In a new interview with Andrea Kremer of HBO’s Real Sports with Bryant Gumbel, Seahawks coach Pete Carroll talks at length regarding the controversy that ultimately resulted in seasons full of wins being wiped off the books due to the ineligibility of running back Reggie Bush — and USC’s failure to know (and to put a stop to) the fact that Bush was getting paid.
Carroll acknowledges that, when it comes to Bush receiving money and other things of value, Bush is likely guilty.
Though Carroll said he isn’t mad at Reggie, Carroll had this to say when asked whether he thinks Bush took money: “I don’t know. Something happened. Something happened in there. There’s too much stuff. . . . There’s a house and there’s a lot of things going on.”
Still, Carroll insists that he didn’t know about Bush receiving cash or other things of value from would-be agents, at one point suggesting that the compliance department (which per Carroll had one employee at the time) was overmatched. For example, when Bush showed up with a new “tricked out” Chevy and was required to fill out paperwork, he failed to complete the portion of the form regarding how it was purchased — and no one followed up on the omission.
As to the fact that Bush’s parents moved into a new house after being evicted from their last one, Carroll offered up an analogy that, to be somewhat kind, we’ll merely call “frickin’ lame.”
“When you were growing up, Andrea, did you have any idea of your parents’ mortgage situation?” Carroll asked. “Think about it. None of us do. I couldn’t tell you now how my mom and dad paid for our house.” (Maybe they were cooking meth.)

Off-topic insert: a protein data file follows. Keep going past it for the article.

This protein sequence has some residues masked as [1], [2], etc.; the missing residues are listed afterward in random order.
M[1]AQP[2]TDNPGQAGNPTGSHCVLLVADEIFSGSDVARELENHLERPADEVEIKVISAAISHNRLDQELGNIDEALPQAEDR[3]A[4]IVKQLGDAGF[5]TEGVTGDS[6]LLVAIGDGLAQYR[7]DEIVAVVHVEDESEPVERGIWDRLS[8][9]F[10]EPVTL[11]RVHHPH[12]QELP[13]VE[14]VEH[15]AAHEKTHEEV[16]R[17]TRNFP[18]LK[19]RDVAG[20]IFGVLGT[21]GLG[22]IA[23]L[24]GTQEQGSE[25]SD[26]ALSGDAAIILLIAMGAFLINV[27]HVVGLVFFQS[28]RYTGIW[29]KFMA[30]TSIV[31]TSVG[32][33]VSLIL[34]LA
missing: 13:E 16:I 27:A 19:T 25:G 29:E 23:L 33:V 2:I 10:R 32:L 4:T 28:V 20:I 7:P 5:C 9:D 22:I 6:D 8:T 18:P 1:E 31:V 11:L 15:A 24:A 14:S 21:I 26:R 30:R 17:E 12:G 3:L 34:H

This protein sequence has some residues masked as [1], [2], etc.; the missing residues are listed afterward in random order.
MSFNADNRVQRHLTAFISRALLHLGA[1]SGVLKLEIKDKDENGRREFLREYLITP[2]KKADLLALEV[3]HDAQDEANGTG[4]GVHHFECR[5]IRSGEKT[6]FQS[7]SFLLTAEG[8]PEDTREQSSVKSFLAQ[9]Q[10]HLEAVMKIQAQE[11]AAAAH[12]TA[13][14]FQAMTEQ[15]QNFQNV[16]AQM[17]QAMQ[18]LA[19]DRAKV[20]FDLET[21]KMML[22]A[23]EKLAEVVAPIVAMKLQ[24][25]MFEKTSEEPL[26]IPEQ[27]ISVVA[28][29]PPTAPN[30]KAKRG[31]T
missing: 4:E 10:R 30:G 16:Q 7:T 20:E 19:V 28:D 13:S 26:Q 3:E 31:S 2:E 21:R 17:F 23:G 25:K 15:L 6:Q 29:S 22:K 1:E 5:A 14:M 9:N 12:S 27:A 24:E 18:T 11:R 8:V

Carroll also resisted the hindsight notion that he should have been watching Bush more closely, rejecting the idea that Bush was one of the best players on the team. When pressed by Kremer, Carroll claimed that quarterback Matt Leinart was the best player on the team at the time, and that Bush was “just emerging.” Kremer points out in response that the team’s media guide for Bush’s sophomore year called him “college football’s most exciting player.”
Carroll also refuses to accept the fact that wins racked up after Bush became ineligible have been expunged. “They all happened,” Carroll said. “Every one of them happened. Every one of those games, every one of those runs, every one of those finishes to the season, every one of those championship matchups, all those kids did all that stuff.”
Yes, they did it. And they beat programs with players who weren’t cheating — or, at a minimum, that didn’t get caught.
Carroll also insists that he didn’t leap to the NFL in January 2010 due to the looming sanctions, pointing out that the sanctions had been looming for five years. But this argument ignores the obvious reality that, with everyone expecting the sanctions to come in 2010, Carroll’s move amounted to Indiana Jones sliding under the stone door and reaching back to grab his hat — and to give one last middle finger to the NCAA.
The interview airs, by the way, at 9:00 p.m. ET on Wednesday night.